It’s not easy being a mother, and it is especially not easy being a stay at home mother, because your value is miniscule. Yes, your family loves you. People who are busy and childless tell you to shut up about your so-called “hardships,” because they’re working to so hard to work hard and have babies and you have too many! Society tells you that you’re a dump, a slob of rumpled and worn-out clothes that should be relegated to only bathroom clean-up, and the bill collectors remind you that if you had gotten off your ass and worked full time (like self-respecting, better, women everywhere!) you would be able to pay all the bills that cause you live paycheck to paycheck.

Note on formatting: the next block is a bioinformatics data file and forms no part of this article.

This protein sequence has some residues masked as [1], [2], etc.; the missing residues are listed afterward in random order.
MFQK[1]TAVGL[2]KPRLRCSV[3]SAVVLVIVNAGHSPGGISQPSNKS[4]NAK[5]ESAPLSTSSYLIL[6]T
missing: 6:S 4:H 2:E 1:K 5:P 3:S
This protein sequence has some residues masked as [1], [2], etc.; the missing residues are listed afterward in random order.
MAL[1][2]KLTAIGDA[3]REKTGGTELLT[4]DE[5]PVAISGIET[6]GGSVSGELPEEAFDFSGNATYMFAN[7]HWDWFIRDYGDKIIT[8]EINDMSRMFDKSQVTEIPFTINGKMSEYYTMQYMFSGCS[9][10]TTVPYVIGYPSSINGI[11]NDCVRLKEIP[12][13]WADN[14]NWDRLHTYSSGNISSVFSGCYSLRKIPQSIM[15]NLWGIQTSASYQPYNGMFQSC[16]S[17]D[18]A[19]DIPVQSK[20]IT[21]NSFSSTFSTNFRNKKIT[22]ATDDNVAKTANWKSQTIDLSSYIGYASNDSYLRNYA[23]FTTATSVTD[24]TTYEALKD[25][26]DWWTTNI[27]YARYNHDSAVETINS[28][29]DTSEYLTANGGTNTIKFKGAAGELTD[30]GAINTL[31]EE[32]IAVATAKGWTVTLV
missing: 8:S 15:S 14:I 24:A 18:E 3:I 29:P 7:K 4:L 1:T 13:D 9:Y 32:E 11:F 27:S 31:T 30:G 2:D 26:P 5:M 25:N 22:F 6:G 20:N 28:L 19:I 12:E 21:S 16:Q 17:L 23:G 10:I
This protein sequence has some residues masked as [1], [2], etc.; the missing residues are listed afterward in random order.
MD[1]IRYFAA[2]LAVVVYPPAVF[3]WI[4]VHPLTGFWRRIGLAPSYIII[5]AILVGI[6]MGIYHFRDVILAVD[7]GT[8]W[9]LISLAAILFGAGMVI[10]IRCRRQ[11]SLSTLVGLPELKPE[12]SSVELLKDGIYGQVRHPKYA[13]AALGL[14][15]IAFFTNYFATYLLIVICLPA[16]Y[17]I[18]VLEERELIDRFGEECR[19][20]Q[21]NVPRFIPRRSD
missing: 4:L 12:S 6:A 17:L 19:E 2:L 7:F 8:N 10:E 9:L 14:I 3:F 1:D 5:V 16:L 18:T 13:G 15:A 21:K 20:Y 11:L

Those Ivy League universities on your resume’ don’t matter. The books you’ve written don’t matter. The holiday jobs you’ve worked to buy Hanukkah and Christmas presents don’t matter. Nothing much of what you’ve done matters when you add up all the years and the hours, all the untouchable joys and the unsoothable pains, because you’re a mom and what is a mom? A woman, and what is a woman–not a man.